Are You Fencing?
I was puzzled when I read of one reviewer who wrote that George Wallace, author of a stick fighting book, did not do “fencing.” When I saw the word “fencing,” I thought of two men fighting with swords. (By the way, the word “eskrima” comes from the Spanish “esgrima,” which means “fencing.”) But what the writer meant by the term “fencing” was two opponents fighting with identical weapons, like fencers fighting with regulation foils.
In the Wallace stick-fighting book, he has a long stick, and in the illustrations his opponent never has a long stick, too. This was an inspiration for my book and my combat thinking. I do not assume that my opponent on the street will have a stick like mine. I reason that he will most likely be unarmed, or have a knife, crow bar, or beer bottle, and that he may have friends with him.
I think this is a potential flaw in the Filipino Martial Arts. It makes sense in the first days of training that if you are learning to use a machete, that the instructor will also hold a machete to show you how to use it. The problem is that this becomes the norm.
If you have a 28 inch stick, your partner has a 28 inch stick. If you have a stick and a dagger, your opponent has a stick and a dagger. If you have a knife, your training partner has a knife. And so on.
Yet we can expect life to be filled with uneven match-ups. As much as possible, you need to practice long stick versus short stick, staff (or shovel) versus stick, hammer and screwdriver against a beer bottle, etc.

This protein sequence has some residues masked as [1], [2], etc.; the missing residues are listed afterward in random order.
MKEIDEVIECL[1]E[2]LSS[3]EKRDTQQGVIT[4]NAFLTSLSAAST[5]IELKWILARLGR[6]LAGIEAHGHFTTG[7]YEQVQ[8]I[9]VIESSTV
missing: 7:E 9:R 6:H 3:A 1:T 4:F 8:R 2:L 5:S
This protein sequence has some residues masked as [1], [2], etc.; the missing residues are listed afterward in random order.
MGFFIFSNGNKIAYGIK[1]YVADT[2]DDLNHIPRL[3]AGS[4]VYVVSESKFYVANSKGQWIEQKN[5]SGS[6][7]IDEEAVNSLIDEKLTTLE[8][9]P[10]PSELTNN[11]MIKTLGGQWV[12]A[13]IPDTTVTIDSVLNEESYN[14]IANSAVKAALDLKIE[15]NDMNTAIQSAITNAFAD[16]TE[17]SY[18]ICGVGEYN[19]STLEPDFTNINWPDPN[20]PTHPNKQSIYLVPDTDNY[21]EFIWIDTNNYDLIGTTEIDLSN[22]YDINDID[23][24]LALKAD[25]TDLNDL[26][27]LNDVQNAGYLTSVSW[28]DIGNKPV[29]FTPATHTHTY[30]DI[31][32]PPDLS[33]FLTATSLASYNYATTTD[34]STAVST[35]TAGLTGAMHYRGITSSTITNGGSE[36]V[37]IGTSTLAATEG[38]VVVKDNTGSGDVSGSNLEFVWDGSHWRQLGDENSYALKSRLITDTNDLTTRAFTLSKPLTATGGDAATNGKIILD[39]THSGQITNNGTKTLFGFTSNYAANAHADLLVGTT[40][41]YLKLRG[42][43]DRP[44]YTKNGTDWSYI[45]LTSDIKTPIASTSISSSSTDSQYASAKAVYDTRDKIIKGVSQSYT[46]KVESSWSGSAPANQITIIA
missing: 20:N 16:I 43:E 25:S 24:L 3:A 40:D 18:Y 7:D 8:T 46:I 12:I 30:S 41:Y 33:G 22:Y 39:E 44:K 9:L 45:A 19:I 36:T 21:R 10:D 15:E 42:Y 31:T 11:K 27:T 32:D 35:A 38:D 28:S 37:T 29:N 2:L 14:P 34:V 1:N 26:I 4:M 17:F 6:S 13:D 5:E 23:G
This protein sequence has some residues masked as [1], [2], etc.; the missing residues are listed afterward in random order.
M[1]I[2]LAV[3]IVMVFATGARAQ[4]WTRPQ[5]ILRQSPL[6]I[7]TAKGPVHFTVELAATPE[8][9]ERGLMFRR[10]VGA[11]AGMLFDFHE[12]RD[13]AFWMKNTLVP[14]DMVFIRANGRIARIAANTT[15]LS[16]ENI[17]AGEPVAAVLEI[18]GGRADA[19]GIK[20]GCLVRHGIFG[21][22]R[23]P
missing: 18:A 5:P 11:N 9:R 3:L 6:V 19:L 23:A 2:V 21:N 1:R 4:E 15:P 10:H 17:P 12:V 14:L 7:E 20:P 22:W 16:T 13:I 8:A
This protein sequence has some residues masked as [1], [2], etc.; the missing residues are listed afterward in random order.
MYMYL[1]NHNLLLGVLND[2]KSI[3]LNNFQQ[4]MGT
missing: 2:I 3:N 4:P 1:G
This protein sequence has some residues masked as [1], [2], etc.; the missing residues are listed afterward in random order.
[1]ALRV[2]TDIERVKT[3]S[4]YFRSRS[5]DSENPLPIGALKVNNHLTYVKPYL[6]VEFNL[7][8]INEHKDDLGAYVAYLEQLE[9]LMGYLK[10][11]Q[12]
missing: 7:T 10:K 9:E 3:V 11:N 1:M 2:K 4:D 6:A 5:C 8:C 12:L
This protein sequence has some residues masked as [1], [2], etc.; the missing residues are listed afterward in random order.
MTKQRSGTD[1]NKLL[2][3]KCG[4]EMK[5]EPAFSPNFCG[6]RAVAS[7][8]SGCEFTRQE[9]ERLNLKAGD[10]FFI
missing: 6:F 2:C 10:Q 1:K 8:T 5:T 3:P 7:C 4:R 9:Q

I used to train with Al Smith Sensei and Guro Ed Planas in Fresno, California. We’d come into the Fresno City College gym and just mix it up. We’d spar with fencing foils, staffs, sticks, nunchaku, knives, and mix and match. When I trained with GM Estalilla, one student had the long stick while the other student had the short stick, and then we switched.
Even if you have a preferred weapon, you not only want to learn how to use other weapons, but also step inside the mind of someone who uses them. In other words, when I had the short stick and sparred against the long stick, I could better understand the type of techniques and strategies that someone with a short stick is likely to use.
Try mixed weapon training. I think it’s essential to real combat fighting ability.
Note that the defender’s left hand is within range of the knife. His checking hand is in front of his weapon, leaving the hand vulnerable.
The abaniko/witik strike is weak. Just blast the knife hand with an overhand blow, preferably with a heavier stick.
Why is the knife wielder’s hand at his face? He should be grabbing the stick guy’s checking hand.